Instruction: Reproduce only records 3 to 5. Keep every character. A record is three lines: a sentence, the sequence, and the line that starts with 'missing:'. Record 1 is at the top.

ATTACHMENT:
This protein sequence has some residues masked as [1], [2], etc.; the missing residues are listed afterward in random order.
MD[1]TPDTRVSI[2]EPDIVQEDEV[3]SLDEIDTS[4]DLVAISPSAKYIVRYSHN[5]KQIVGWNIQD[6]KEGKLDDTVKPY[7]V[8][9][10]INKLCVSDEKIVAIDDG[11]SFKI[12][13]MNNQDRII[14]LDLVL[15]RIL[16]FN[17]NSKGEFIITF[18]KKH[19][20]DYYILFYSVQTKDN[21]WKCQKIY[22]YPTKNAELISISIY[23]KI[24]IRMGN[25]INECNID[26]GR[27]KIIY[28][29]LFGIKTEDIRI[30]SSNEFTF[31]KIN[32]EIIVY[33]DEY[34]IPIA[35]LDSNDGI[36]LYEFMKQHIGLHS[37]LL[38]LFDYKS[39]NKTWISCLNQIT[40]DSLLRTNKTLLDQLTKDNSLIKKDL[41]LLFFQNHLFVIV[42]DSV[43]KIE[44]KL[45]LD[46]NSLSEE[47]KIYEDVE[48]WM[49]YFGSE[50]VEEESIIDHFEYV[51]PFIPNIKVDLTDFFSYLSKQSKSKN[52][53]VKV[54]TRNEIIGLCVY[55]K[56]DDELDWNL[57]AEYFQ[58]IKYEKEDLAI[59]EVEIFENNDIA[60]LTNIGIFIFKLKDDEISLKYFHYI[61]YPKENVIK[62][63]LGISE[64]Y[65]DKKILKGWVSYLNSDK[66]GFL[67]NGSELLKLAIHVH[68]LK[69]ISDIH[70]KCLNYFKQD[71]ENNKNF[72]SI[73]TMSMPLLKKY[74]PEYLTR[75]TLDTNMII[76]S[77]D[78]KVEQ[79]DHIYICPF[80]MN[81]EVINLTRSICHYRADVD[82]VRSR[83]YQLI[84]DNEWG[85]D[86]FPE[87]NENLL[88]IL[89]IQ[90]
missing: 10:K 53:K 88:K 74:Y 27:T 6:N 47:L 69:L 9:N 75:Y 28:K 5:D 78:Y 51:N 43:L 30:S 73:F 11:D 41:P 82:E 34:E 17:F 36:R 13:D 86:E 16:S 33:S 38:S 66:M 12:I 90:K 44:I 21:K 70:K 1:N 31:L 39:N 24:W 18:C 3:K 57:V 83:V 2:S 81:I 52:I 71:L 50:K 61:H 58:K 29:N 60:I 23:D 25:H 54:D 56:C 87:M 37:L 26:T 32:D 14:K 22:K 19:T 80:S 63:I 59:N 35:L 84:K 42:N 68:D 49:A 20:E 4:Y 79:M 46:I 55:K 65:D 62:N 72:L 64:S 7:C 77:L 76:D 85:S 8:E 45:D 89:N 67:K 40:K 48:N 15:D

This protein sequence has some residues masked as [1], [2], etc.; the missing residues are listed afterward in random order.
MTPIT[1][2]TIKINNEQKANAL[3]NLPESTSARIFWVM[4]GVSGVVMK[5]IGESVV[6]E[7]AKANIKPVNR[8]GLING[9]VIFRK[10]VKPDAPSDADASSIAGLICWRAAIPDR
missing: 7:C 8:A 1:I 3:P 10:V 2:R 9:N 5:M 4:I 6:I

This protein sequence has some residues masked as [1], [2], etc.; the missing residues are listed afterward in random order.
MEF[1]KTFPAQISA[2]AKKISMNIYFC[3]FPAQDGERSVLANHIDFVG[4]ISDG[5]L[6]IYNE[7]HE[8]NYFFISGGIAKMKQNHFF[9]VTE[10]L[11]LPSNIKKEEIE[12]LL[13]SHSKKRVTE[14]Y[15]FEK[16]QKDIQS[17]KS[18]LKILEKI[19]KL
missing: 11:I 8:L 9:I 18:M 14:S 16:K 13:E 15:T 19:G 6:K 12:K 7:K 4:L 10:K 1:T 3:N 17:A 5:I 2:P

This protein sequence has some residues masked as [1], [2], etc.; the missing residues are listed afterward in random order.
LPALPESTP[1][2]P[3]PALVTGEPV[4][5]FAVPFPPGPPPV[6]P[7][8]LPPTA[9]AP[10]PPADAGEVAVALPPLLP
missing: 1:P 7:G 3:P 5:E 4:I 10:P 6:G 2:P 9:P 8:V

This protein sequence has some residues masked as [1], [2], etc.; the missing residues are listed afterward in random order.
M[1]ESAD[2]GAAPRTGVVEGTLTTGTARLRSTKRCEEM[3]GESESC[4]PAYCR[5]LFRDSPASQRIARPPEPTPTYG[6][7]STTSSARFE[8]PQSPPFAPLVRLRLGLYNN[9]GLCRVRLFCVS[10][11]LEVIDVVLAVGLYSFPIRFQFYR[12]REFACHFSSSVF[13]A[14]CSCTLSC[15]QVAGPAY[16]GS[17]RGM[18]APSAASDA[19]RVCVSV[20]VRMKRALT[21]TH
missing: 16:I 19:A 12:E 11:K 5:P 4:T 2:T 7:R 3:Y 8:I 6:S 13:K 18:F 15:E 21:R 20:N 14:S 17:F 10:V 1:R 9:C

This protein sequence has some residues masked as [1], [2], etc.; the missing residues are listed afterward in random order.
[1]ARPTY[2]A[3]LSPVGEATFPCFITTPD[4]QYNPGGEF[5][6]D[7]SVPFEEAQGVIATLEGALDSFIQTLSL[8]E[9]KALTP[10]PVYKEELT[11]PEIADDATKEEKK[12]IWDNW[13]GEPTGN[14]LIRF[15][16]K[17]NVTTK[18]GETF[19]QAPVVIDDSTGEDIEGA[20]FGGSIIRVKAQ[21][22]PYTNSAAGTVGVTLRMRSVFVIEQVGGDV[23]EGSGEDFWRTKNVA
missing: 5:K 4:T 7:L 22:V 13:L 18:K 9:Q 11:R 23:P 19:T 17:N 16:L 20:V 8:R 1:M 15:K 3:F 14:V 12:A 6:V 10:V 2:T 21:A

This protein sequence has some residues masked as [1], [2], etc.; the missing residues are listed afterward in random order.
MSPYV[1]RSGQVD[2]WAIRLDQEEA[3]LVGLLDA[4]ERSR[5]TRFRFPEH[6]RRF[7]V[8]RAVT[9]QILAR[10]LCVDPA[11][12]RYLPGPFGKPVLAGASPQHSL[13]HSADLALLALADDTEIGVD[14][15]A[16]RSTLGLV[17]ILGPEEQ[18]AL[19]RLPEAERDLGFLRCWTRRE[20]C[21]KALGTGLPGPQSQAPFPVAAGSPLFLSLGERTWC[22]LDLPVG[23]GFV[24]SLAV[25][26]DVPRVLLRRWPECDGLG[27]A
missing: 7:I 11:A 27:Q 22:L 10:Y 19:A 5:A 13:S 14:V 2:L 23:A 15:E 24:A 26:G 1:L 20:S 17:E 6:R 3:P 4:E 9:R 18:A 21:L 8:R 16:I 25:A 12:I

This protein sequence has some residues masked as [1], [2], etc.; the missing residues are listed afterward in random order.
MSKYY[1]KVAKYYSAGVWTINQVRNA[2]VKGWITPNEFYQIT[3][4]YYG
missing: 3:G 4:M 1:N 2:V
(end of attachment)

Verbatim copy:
This protein sequence has some residues masked as [1], [2], etc.; the missing residues are listed afterward in random order.
MEF[1]KTFPAQISA[2]AKKISMNIYFC[3]FPAQDGERSVLANHIDFVG[4]ISDG[5]L[6]IYNE[7]HE[8]NYFFISGGIAKMKQNHFF[9]VTE[10]L[11]LPSNIKKEEIE[12]LL[13]SHSKKRVTE[14]Y[15]FEK[16]QKDIQS[17]KS[18]LKILEKI[19]KL
missing: 11:I 8:L 9:I 18:M 14:S 16:K 13:E 15:T 19:G 6:K 12:K 7:K 4:L 10:K 1:T 3:N 17:A 5:I 2:P

This protein sequence has some residues masked as [1], [2], etc.; the missing residues are listed afterward in random order.
LPALPESTP[1][2]P[3]PALVTGEPV[4][5]FAVPFPPGPPPV[6]P[7][8]LPPTA[9]AP[10]PPADAGEVAVALPPLLP
missing: 1:P 7:G 3:P 5:E 4:I 10:P 6:G 2:P 9:P 8:V

This protein sequence has some residues masked as [1], [2], etc.; the missing residues are listed afterward in random order.
M[1]ESAD[2]GAAPRTGVVEGTLTTGTARLRSTKRCEEM[3]GESESC[4]PAYCR[5]LFRDSPASQRIARPPEPTPTYG[6][7]STTSSARFE[8]PQSPPFAPLVRLRLGLYNN[9]GLCRVRLFCVS[10][11]LEVIDVVLAVGLYSFPIRFQFYR[12]REFACHFSSSVF[13]A[14]CSCTLSC[15]QVAGPAY[16]GS[17]RGM[18]APSAASDA[19]RVCVSV[20]VRMKRALT[21]TH
missing: 16:I 19:A 12:E 11:K 5:P 4:T 2:T 7:R 3:Y 8:I 6:S 13:K 18:F 15:E 21:R 20:N 14:S 17:F 10:V 1:R 9:C